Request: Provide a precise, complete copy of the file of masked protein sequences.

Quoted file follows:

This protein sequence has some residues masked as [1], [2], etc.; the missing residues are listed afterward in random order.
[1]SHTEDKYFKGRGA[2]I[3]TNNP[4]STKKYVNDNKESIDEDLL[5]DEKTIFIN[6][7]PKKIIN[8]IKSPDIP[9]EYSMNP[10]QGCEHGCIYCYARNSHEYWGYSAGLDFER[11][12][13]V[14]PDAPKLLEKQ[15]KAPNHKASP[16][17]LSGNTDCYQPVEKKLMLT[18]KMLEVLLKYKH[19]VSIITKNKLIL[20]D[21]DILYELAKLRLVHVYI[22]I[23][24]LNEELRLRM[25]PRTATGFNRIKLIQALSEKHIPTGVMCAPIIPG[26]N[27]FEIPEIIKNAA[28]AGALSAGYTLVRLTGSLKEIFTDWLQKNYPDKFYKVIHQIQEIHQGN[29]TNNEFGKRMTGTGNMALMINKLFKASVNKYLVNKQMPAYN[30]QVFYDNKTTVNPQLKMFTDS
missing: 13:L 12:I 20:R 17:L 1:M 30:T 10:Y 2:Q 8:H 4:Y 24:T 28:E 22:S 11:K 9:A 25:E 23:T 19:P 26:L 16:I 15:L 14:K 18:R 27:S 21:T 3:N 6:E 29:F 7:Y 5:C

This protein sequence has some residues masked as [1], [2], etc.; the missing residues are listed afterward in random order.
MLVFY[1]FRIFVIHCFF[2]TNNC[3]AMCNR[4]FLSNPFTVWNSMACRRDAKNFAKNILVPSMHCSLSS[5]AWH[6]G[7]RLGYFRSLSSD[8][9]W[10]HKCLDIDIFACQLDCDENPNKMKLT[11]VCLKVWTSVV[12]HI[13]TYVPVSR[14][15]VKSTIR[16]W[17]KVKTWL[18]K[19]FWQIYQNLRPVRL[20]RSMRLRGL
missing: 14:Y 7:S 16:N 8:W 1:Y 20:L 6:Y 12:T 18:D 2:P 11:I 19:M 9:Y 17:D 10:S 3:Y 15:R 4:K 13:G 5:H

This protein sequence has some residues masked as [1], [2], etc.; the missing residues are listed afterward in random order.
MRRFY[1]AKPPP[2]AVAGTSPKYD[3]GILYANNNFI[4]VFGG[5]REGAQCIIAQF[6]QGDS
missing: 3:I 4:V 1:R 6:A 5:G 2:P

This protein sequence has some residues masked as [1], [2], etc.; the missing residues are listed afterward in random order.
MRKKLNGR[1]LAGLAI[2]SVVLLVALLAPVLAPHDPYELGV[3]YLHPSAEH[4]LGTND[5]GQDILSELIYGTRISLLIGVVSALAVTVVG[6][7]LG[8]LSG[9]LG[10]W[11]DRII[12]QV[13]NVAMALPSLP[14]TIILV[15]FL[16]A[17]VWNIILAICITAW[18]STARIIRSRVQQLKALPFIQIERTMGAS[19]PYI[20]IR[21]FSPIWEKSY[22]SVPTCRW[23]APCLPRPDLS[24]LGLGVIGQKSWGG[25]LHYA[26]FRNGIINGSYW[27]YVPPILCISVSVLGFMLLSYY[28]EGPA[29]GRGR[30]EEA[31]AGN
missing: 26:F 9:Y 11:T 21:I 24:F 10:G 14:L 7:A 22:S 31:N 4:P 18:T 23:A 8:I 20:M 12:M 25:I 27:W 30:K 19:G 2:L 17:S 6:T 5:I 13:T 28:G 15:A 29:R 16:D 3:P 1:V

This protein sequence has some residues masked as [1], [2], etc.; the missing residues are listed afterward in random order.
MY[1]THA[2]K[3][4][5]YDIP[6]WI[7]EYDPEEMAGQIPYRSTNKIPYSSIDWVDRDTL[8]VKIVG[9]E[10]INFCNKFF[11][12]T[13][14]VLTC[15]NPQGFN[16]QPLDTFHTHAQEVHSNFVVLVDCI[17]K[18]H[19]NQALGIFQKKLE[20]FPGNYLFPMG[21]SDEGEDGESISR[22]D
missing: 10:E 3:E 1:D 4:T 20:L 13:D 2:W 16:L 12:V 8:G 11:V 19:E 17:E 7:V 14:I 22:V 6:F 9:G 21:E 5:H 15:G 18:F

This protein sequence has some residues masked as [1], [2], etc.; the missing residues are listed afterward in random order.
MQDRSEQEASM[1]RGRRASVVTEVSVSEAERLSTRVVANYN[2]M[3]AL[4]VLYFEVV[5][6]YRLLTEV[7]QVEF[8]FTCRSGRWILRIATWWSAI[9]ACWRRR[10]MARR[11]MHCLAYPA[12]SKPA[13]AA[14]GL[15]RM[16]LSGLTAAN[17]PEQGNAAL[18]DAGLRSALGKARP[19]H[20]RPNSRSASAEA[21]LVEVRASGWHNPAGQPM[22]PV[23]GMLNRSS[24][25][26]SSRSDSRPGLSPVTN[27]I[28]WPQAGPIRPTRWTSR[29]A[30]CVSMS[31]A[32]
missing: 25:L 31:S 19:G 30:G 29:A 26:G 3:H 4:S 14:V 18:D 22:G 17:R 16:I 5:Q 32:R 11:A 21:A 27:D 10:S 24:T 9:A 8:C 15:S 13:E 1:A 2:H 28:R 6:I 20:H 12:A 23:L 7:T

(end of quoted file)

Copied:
This protein sequence has some residues masked as [1], [2], etc.; the missing residues are listed afterward in random order.
[1]SHTEDKYFKGRGA[2]I[3]TNNP[4]STKKYVNDNKESIDEDLL[5]DEKTIFIN[6][7]PKKIIN[8]IKSPDIP[9]EYSMNP[10]QGCEHGCIYCYARNSHEYWGYSAGLDFER[11][12][13]V[14]PDAPKLLEKQ[15]KAPNHKASP[16][17]LSGNTDCYQPVEKKLMLT[18]KMLEVLLKYKH[19]VSIITKNKLIL[20]D[21]DILYELAKLRLVHVYI[22]I[23][24]LNEELRLRM[25]PRTATGFNRIKLIQALSEKHIPTGVMCAPIIPG[26]N[27]FEIPEIIKNAA[28]AGALSAGYTLVRLTGSLKEIFTDWLQKNYPDKFYKVIHQIQEIHQGN[29]TNNEFGKRMTGTGNMALMINKLFKASVNKYLVNKQMPAYN[30]QVFYDNKTTVNPQLKMFTDS
missing: 13:L 12:I 20:R 17:L 1:M 30:T 10:Y 2:Q 8:H 4:Y 24:T 28:E 22:S 11:K 9:A 25:E 23:T 19:P 26:L 16:I 15:L 14:K 18:R 27:S 21:T 3:N 6:E 29:F 7:Y 5:C

This protein sequence has some residues masked as [1], [2], etc.; the missing residues are listed afterward in random order.
MLVFY[1]FRIFVIHCFF[2]TNNC[3]AMCNR[4]FLSNPFTVWNSMACRRDAKNFAKNILVPSMHCSLSS[5]AWH[6]G[7]RLGYFRSLSSD[8][9]W[10]HKCLDIDIFACQLDCDENPNKMKLT[11]VCLKVWTSVV[12]HI[13]TYVPVSR[14][15]VKSTIR[16]W[17]KVKTWL[18]K[19]FWQIYQNLRPVRL[20]RSMRLRGL
missing: 14:Y 7:S 16:N 8:W 1:Y 20:L 6:Y 12:T 18:D 2:P 11:I 19:M 9:Y 17:D 10:S 3:Y 15:R 4:K 13:G 5:H

This protein sequence has some residues masked as [1], [2], etc.; the missing residues are listed afterward in random order.
MRRFY[1]AKPPP[2]AVAGTSPKYD[3]GILYANNNFI[4]VFGG[5]REGAQCIIAQF[6]QGDS
missing: 3:I 4:V 1:R 6:A 5:G 2:P

This protein sequence has some residues masked as [1], [2], etc.; the missing residues are listed afterward in random order.
MRKKLNGR[1]LAGLAI[2]SVVLLVALLAPVLAPHDPYELGV[3]YLHPSAEH[4]LGTND[5]GQDILSELIYGTRISLLIGVVSALAVTVVG[6][7]LG[8]LSG[9]LG[10]W[11]DRII[12]QV[13]NVAMALPSLP[14]TIILV[15]FL[16]A[17]VWNIILAICITAW[18]STARIIRSRVQQLKALPFIQIERTMGAS[19]PYI[20]IR[21]FSPIWEKSY[22]SVPTCRW[23]APCLPRPDLS[24]LGLGVIGQKSWGG[25]LHYA[26]FRNGIINGSYW[27]YVPPILCISVSVLGFMLLSYY[28]EGPA[29]GRGR[30]EEA[31]AGN
missing: 26:F 9:Y 11:T 21:I 24:F 10:G 14:L 7:A 22:S 31:N 4:P 18:T 23:A 8:I 20:M 12:M 25:I 27:W 30:K 19:G 2:L 17:S 6:T 5:I 13:T 28:G 15:A 29:R 16:D 3:P 1:V

This protein sequence has some residues masked as [1], [2], etc.; the missing residues are listed afterward in random order.
MY[1]THA[2]K[3][4][5]YDIP[6]WI[7]EYDPEEMAGQIPYRSTNKIPYSSIDWVDRDTL[8]VKIVG[9]E[10]INFCNKFF[11][12]T[13][14]VLTC[15]NPQGFN[16]QPLDTFHTHAQEVHSNFVVLVDCI[17]K[18]H[19]NQALGIFQKKLE[20]FPGNYLFPMG[21]SDEGEDGESISR[22]D
missing: 10:E 3:E 1:D 4:T 20:L 13:D 2:W 16:L 12:V 8:G 11:V 19:E 17:E 7:V 14:I 22:V 6:F 9:G 21:E 5:H 15:G 18:F

This protein sequence has some residues masked as [1], [2], etc.; the missing residues are listed afterward in random order.
MQDRSEQEASM[1]RGRRASVVTEVSVSEAERLSTRVVANYN[2]M[3]AL[4]VLYFEVV[5][6]YRLLTEV[7]QVEF[8]FTCRSGRWILRIATWWSAI[9]ACWRRR[10]MARR[11]MHCLAYPA[12]SKPA[13]AA[14]GL[15]RM[16]LSGLTAAN[17]PEQGNAAL[18]DAGLRSALGKARP[19]H[20]RPNSRSASAEA[21]LVEVRASGWHNPAGQPM[22]PV[23]GMLNRSS[24][25][26]SSRSDSRPGLSPVTN[27]I[28]WPQAGPIRPTRWTSR[29]A[30]CVSMS[31]A[32]
missing: 25:L 31:S 19:G 30:G 29:A 26:G 3:H 4:S 14:V 18:D 22:G 17:R 16:I 5:Q 32:R 11:A 21:A 27:D 10:S 24:T 9:A 8:C 15:S 13:E 1:A 2:H 28:R 6:I 20:H 12:A 23:L 7:T